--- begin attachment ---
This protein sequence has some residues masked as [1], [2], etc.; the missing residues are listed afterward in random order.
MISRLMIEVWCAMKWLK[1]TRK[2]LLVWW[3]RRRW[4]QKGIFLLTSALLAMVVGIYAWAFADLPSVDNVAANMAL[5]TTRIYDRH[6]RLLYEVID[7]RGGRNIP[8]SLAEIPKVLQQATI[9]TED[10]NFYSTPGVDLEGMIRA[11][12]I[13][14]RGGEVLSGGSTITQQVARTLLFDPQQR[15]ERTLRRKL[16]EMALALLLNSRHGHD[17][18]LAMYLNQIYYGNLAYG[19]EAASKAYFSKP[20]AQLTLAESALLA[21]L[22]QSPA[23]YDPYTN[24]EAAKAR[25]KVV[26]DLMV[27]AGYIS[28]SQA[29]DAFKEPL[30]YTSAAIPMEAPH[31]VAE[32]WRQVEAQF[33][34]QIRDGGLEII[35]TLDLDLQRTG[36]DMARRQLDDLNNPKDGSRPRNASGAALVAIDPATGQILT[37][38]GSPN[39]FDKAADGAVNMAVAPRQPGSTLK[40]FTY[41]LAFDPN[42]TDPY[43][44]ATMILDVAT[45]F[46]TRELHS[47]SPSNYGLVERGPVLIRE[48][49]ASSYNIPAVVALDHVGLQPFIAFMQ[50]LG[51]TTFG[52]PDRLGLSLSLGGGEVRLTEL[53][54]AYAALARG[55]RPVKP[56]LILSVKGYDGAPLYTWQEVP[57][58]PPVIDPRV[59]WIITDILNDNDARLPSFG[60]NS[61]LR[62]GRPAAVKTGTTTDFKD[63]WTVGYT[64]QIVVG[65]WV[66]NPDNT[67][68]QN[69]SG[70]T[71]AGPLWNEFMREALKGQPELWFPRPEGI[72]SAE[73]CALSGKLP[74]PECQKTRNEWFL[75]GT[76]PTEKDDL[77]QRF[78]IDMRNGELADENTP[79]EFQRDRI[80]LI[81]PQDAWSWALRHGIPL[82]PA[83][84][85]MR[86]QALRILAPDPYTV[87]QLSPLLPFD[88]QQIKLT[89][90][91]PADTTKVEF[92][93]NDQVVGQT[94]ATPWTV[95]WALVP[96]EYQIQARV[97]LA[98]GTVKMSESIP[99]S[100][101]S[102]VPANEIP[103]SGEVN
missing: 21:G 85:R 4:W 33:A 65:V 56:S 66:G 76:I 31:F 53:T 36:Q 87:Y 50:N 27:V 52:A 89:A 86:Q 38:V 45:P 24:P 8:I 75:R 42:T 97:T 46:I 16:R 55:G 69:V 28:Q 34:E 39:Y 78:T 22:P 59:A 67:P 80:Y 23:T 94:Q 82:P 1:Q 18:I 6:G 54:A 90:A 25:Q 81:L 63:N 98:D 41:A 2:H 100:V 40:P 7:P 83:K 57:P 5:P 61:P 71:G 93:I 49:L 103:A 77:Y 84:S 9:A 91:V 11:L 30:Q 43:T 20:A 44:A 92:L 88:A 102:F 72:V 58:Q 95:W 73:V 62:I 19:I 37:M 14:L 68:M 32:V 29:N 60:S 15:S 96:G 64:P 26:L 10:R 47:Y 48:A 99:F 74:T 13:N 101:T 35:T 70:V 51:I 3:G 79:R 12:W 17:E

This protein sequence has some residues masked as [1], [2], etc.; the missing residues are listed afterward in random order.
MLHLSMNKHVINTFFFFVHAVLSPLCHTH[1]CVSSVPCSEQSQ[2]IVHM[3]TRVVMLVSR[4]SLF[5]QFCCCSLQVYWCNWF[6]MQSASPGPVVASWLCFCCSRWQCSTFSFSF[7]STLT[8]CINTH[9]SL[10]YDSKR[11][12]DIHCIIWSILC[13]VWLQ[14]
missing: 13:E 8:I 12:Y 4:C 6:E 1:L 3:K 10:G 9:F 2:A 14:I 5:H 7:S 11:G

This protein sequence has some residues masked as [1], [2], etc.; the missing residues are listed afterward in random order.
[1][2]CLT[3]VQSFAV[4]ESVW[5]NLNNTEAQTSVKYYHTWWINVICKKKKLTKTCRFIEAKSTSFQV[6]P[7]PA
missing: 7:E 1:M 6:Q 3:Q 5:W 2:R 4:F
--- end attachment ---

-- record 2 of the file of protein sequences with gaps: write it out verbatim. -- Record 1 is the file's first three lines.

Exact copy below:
This protein sequence has some residues masked as [1], [2], etc.; the missing residues are listed afterward in random order.
MLHLSMNKHVINTFFFFVHAVLSPLCHTH[1]CVSSVPCSEQSQ[2]IVHM[3]TRVVMLVSR[4]SLF[5]QFCCCSLQVYWCNWF[6]MQSASPGPVVASWLCFCCSRWQCSTFSFSF[7]STLT[8]CINTH[9]SL[10]YDSKR[11][12]DIHCIIWSILC[13]VWLQ[14]
missing: 13:E 8:I 12:Y 4:C 6:E 1:L 3:K 10:G 9:F 2:A 14:I 5:H 7:S 11:G